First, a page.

This is a great piece on the 21st Century Classroom.  There are great visuals and other supports to shift your classroom into the digital “blended” realm.

Did you know that your students can adjust their search in Google to their reading level?  Here’s how.

Among the many things you can do with Google Drive Heres how to give students audio feedback.

As I continue my learning journey on DCMOOC, I try to share the knowledge I gain.  This week’s topic was related to digital footprint-essentially one’s online presence.  In an age rife with all kinds of social media, it is important that we teach our children the importance of a positive digital footprint and the hazards of  the contrary.  Here are three links worth looking at:

http://dcp.lbpsb.qc.ca

https://www.commonsensemedia.org/educators/lesson/trillion-dollar-footprint-6-8

http://digitaltattoo.ubc.ca 

Have a great weekend.  I hope that reading this post has brought you even one new piece of learning you can move forward with.  Remember, we learn to walk one step at a time!

 

May 12th-23rd

I cannot fathom that we are already halfway through May!  This school year has been a whirlwind. because I have been away for a little bit I have merged this week and last week into one post.

If you are thinking about incorporating the iPad into your teaching regimen, these Core Teacher Apps are a great place to start.

Check out this great slideshare on 25 great web tools for teachers.

This visual does a great job explaining the foundations of flipped learning.  If you have ever wondered what it was or how to get started, the visual brings some clarity.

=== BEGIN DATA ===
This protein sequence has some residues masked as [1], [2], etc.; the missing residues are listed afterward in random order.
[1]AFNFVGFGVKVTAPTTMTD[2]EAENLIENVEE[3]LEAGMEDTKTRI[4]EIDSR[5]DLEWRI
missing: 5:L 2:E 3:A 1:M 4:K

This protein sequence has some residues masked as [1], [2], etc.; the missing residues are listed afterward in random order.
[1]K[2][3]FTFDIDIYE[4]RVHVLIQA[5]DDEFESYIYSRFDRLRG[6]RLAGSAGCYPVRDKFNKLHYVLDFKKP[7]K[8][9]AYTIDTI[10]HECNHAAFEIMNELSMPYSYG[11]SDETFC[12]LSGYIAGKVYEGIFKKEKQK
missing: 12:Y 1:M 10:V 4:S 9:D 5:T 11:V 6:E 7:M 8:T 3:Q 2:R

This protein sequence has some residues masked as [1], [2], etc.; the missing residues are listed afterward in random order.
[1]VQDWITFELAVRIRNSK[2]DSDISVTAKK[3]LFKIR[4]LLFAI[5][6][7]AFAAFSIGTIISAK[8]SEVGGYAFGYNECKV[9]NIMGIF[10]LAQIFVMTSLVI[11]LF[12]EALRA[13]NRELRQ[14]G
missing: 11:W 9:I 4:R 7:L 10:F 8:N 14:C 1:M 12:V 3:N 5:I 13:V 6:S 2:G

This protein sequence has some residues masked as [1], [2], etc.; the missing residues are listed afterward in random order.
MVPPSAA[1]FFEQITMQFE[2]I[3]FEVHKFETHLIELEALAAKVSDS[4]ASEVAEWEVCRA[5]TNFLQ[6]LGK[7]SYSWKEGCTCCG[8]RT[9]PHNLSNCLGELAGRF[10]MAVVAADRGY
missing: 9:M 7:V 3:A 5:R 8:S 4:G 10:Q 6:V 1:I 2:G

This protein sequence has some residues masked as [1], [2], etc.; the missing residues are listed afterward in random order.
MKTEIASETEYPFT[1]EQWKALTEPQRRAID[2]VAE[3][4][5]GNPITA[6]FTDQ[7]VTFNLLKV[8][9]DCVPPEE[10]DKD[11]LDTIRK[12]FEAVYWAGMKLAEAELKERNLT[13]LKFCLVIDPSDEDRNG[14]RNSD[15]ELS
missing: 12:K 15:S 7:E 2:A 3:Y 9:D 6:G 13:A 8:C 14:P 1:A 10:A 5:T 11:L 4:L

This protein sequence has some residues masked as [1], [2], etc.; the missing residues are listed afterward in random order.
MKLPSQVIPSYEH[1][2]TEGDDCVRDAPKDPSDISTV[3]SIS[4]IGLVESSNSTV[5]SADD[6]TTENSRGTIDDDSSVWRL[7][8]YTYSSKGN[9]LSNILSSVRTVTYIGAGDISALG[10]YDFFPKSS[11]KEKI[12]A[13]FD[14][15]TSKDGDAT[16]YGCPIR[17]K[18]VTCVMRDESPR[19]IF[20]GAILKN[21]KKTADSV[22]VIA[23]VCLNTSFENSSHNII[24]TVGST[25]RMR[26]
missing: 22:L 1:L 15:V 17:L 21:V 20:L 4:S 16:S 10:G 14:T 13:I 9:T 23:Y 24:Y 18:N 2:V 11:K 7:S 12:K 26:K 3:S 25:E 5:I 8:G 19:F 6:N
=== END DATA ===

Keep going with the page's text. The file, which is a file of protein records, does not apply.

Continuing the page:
This site does explains the process of advancing students as critical thinkers.  Make sure to explore the links within as well; they contain some valuable tips too.

Ted Talks are great for generating professional discussion but they are not limited to that forum.  Click here for  5 TED TALKS to watch and discuss with your students.  They are quite compelling!

This is a great explanation of Digital Literacy if you are still struggling with the concept.

For those who still subscribe to the philosophy that technology is just another fad in education, this site explains 6 shifts in education due to technology.

I have always believed in the concept of a teacher as a self-reflective practitioner.  Here are some great probing questions a teacher should ask themselves at the end of the year.  I loved #8 and #9!

These are some great web tools created by teachers, for teachers.

The next three links are for infographics  on:

Rubrics

Flipped Learning

Digital Literacies

If you are a fan of Evernote, you will love Evernote Clearly.  This tool will help your students clear the distractive clutter from any online readings you give them.

I am learning a lot about digital citizenship on the #DCMOOC that I am a part of.  I will share more in coming posts.  The same is true of the SPS Teachnology Conference I attended on the 21st.  Particularly compelling were our keynotes Kathy Schrock and Katrina German.  Here is the link to Kathy’s presentation.  German is the CEO of Onestory.  This site uses videos in a unique way to affect social change.  There are apps for iOS and Android that facilitate interviews and neatly edit the video for you.  I highly recommend this site!

Trying to build a collaborative community in your classroom?  You might find these web tools helpful.

In the same vein, there is a new Google App called Chalkup that allows you to annotate and grade student work in google drive.  This link will take you to a site that explains it and includes a Youtube video on Google Drive integration.

Well, that’s it from me.  Thank you for reading and have a great weekend!

 

 

 

 

May 5th-May 9th

Happy Cinco de Mayo!  I hope you went easy though since Tuesday is a workday for most.  The week has already started with some stellar finds:

This site links Blooms Taxonomy with with iPad apps.